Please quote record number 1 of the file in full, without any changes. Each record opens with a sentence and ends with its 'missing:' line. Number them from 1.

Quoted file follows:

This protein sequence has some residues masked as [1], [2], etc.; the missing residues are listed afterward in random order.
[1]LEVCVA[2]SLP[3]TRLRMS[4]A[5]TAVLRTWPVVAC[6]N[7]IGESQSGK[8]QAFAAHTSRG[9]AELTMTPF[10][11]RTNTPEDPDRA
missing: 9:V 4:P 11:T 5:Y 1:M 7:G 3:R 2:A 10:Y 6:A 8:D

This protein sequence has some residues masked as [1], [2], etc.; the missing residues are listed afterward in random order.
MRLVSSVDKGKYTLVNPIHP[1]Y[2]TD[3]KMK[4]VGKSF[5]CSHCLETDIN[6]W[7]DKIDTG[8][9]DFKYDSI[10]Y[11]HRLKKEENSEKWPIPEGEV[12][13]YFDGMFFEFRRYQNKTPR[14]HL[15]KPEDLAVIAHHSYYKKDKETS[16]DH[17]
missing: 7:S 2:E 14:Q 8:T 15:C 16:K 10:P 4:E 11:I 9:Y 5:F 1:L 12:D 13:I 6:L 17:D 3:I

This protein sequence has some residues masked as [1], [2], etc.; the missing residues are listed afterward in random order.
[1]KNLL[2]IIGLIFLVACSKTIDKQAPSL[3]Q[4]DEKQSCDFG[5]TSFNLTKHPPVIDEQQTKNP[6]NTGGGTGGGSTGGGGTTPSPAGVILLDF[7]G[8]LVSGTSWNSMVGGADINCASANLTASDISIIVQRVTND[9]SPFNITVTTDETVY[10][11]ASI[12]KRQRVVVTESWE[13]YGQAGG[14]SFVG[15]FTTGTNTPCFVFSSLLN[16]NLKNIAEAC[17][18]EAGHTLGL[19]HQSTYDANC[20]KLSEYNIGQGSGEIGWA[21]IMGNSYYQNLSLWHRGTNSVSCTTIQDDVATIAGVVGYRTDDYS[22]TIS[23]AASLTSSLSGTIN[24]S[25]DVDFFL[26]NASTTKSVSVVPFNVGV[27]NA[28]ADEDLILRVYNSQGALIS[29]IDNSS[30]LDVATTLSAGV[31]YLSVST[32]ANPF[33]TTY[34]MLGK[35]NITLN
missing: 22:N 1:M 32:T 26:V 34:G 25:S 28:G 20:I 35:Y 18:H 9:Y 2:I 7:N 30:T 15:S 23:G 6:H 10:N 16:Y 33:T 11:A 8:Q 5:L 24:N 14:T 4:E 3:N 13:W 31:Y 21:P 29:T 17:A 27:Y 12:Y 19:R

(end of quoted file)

This protein sequence has some residues masked as [1], [2], etc.; the missing residues are listed afterward in random order.
[1]LEVCVA[2]SLP[3]TRLRMS[4]A[5]TAVLRTWPVVAC[6]N[7]IGESQSGK[8]QAFAAHTSRG[9]AELTMTPF[10][11]RTNTPEDPDRA
missing: 9:V 4:P 11:T 5:Y 1:M 7:G 3:R 2:A 10:Y 6:A 8:D